When you're both the doctor and the patient

Guest post by Ann Marie Gavin


In my early twenties, I was diagnosed with Crohn’s disease. Out of my diagnosis grew my interest in becoming a doctor. Fast forward a few years and I’m now that doctor.

Many people told me being a medical student, then a doctor would be hard and difficult. They were right. But, no one could have ever prepared me for what it would be like to have a dual existence as a medical student/doctor and a patient at the same time. I’m not sure how many of us dual qualification doctor/patients actually do exist, but I know I would have loved to see people who had walked in my shoes when I started out on this journey.

Yes, being a medical student and doctor can be hard. But it is nowhere as difficult as being a patient trying to live and survive with chronic medical conditions. Being a patient has some parallels with being a doctor, but the patient never has time off from their illness. They never can get away from it for a break. They can’t switch it off. My appreciation for how difficult patients’ lives can actually be is what has kept me going through my own difficult times when I was both training to be a doctor and coping as a patient. When I struggled, it was the patient in the bed that gave me the drive to keep going.

But, being both a patient and a medic brings its own set of unique challenges. At times the line between doctor and patient can be blurred. Throughout my medical training I’ve managed to accrue possibly more hospital admissions than some of the patients I’ve met. I estimate I’ve had a minimum of three hospital admissions per year for the past five years during the time it has taken me to obtain my medical degree. However, that does not accurately portray the true picture of the weight of being a patient. It doesn’t include the doctor appointments I regularly attended to keep my head above water. It doesn’t include the things I couldn’t do when I was ill or exhausted. It doesn’t include the days I went to college and hospital placements when I was sicker than the patients I stood in front of.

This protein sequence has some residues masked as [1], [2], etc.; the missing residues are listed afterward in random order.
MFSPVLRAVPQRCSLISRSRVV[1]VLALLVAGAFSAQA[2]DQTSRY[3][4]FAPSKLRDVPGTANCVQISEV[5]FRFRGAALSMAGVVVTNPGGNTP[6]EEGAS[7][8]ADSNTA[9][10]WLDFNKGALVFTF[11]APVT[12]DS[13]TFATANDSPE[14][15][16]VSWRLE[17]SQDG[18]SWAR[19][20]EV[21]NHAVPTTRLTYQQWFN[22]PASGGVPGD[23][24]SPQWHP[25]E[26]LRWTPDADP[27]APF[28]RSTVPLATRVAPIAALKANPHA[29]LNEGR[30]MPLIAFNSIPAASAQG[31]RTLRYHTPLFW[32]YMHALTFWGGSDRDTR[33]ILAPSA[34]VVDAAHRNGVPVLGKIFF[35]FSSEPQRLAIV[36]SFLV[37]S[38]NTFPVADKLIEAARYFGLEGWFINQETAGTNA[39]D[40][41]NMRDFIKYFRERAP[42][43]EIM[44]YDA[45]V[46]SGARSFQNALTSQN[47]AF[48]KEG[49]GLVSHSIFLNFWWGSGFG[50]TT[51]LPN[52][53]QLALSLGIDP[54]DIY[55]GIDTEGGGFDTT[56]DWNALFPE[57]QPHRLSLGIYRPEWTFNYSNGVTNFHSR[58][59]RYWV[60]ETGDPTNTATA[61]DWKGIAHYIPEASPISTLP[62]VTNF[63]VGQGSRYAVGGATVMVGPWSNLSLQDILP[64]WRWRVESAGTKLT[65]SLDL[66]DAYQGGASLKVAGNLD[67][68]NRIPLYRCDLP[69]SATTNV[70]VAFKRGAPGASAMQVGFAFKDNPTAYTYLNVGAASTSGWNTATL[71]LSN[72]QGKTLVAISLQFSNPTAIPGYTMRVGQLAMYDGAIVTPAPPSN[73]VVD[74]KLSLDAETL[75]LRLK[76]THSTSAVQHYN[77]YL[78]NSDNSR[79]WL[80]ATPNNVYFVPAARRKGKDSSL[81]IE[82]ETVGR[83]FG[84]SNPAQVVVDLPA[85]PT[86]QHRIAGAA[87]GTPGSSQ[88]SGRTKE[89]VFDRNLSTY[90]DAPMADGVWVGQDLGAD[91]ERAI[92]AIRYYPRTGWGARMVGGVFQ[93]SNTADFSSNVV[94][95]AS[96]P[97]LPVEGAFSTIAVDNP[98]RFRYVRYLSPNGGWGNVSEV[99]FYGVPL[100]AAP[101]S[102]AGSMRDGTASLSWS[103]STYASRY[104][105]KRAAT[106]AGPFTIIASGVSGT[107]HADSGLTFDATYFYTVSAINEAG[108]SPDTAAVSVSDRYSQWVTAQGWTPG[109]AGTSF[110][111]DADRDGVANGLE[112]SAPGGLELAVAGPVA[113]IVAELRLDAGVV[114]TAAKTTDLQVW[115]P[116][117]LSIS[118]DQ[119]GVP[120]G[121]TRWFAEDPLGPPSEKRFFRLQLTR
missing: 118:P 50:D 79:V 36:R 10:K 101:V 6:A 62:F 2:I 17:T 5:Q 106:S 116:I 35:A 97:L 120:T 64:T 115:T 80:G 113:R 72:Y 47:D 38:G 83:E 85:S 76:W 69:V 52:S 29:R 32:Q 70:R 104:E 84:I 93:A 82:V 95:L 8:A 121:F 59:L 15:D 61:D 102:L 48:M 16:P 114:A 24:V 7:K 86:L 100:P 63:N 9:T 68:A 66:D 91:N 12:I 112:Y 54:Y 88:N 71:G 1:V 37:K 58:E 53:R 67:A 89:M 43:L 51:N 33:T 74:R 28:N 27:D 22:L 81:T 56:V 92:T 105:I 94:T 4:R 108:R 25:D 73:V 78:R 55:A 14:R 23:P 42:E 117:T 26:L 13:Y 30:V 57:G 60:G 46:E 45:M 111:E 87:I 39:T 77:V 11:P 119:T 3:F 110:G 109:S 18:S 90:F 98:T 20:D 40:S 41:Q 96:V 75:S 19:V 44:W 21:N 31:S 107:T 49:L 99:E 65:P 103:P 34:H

What none of this shows is the illusion of a medical student that I was to people. I was seen as someone who looked after people who were ill, not someone who was ill themselves. It also doesn’t show the pressure I felt not to be ill. I felt it was acceptable to have a chronic illness, but only for the title. By that I mean, I felt it was ok to have Crohn’s disease provided it was in remission. It was ok once my disease wasn’t symptomatic and didn’t affect my ability to perform as someone working in health care should. This pressure led me to try to push my health to one side, try to ignore my gut instinct, try to pretend I wasn’t ill when I could barely stand. In a world surrounded by doctors and future doctors, I felt incredibly isolated and alone in my illness.